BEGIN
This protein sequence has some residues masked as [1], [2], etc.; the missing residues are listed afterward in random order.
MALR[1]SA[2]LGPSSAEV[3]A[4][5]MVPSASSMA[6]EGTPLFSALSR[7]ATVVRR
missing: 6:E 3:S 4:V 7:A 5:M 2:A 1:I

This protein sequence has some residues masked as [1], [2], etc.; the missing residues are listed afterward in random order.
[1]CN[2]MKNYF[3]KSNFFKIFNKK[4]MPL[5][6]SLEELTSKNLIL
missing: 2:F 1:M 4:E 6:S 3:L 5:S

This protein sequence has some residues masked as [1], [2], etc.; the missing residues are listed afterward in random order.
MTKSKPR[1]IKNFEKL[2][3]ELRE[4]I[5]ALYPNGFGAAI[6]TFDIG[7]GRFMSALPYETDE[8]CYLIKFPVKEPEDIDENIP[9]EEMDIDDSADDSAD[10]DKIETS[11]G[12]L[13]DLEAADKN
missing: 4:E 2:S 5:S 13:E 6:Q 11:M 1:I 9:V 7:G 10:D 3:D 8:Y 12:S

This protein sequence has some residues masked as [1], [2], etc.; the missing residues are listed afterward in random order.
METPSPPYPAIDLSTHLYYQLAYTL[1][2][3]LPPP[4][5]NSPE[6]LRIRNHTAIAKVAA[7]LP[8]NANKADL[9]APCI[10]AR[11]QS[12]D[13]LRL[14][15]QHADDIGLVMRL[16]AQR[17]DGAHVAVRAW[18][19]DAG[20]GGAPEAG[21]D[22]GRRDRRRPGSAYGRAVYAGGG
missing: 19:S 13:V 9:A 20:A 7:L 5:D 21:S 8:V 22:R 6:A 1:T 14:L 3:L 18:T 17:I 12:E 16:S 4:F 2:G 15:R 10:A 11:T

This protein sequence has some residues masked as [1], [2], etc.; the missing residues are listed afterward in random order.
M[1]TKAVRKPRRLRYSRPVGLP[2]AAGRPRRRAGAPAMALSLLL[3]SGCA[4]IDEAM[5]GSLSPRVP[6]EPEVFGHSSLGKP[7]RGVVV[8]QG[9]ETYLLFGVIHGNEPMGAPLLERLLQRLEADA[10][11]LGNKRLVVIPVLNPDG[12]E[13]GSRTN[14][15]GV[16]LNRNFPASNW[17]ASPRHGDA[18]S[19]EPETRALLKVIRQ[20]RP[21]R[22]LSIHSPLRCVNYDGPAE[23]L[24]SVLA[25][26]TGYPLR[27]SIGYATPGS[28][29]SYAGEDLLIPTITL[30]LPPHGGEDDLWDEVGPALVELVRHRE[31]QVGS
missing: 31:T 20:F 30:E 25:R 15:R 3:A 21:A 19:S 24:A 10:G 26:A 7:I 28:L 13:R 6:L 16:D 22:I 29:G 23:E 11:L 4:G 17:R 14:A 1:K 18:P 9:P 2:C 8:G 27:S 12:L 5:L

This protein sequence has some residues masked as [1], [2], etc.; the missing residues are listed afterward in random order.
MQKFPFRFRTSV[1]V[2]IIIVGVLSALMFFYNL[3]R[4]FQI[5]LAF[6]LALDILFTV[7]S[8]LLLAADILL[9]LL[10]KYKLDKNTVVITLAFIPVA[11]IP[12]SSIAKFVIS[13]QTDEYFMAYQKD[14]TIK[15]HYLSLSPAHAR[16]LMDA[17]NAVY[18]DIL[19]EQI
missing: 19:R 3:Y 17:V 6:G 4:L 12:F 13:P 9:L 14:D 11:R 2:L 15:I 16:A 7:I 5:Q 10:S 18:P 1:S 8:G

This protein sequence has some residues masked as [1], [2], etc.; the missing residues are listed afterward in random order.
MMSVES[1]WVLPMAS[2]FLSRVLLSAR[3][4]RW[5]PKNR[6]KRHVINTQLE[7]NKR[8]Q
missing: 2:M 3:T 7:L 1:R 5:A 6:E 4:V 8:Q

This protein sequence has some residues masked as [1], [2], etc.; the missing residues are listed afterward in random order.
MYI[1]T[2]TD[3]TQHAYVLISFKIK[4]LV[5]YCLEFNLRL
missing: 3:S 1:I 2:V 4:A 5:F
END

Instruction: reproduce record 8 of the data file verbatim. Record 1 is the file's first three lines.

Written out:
This protein sequence has some residues masked as [1], [2], etc.; the missing residues are listed afterward in random order.
MYI[1]T[2]TD[3]TQHAYVLISFKIK[4]LV[5]YCLEFNLRL
missing: 3:S 1:I 2:V 4:A 5:F